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ELIZABETH JONES AND OTHERS.
[To accompany bill H. R. No. 63.]
DECEMBER 29, 1841.
Mr. TALIAFERRO, from the Committee on Revolutionary Pensions, made the following
The Committee on Revolutionary Pensions, to whom the petition of Elizabeth Jones was referred, concur in the report made 25th Congress 3d session, herewith submitted, and report a bill.
DECEMBER 21, 1838.
The Committee on Revolutionary Pensions, to whom the memorial of Elizabeth Jones was referred, report:
That the petitioner represents that she is the daughter of the late John Carr, a soldier of the Revolution, and in the continental regiment of Col. George Gibson; that her father served in said regiment from an early period of the war until peace was made; that her said father, being aged, was also afflicted with a loathsome incurable malady, (a cancer on his face,) and, being destitute of the means of support, was necessarily sustained by his daughter, the petitioner, and she, also, a poor woman. In this situation the petitioner's father applied, in the year 1818, for a pension, under the act of Congress of that date; but a pension was not allowed him, on the ground that the regiment of Colonel George Gibson was not a continental regiment. But, in 1831, it appeared that Gibson's regiment was, in fact, a continental regiment; and a pension was allowed to the said Carr, the petitioner's father, some time in the year 1831. This he continued to enjoy until his death, in the year 1833.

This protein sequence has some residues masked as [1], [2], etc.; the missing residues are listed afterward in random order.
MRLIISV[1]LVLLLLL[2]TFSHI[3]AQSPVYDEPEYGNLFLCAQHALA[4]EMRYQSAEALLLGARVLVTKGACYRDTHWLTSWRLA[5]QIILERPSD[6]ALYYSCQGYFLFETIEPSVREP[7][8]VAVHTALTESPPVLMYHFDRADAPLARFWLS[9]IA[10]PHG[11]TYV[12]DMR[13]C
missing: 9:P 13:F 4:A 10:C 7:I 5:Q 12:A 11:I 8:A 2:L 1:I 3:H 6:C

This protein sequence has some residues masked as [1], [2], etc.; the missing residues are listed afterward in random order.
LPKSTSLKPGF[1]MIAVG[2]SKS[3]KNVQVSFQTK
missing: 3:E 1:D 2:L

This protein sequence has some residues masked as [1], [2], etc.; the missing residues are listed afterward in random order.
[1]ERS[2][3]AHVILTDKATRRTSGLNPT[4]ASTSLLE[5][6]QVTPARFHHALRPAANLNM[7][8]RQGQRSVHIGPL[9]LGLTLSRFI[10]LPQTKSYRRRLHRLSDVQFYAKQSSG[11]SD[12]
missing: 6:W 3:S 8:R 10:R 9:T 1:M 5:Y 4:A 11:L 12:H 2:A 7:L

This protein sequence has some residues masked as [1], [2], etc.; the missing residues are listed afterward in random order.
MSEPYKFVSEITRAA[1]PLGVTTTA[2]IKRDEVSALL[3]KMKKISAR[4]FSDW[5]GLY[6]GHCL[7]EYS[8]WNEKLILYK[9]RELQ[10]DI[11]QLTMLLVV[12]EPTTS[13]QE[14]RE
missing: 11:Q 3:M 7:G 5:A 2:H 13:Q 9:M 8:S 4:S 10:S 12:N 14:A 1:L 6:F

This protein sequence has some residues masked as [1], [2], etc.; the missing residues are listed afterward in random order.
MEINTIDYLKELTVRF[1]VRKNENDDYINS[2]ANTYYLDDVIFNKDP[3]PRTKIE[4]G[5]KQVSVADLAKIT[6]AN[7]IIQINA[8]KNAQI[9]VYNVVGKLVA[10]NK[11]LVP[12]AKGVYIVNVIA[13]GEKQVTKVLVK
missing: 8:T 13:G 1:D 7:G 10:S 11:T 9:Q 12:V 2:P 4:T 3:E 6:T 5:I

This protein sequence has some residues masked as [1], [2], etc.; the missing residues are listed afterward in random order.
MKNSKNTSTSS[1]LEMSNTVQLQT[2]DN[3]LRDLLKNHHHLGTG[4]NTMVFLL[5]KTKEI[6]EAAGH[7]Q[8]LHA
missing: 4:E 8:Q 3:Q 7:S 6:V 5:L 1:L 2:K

The petitioner further alleges, that during the interval between his first application and the time when he was placed upon the roll, he was in a diseased and indigent condition, and was sustained by her own scanty means; and that he remained a charge to her from the time when he commenced drawing his pension until his death, and that she bore the expenses of his funeral.
The petitioner argues, that the error which prevented her father from drawing a pension from his first application, in 1818, was not his, but the Government's; that she, the petitioner, consequently bore the very burden which the Government had engaged to do, and would have done but
from its own error; and that she, in consequence, is equitably entitled to receive from the Government that sum which should have been paid her father.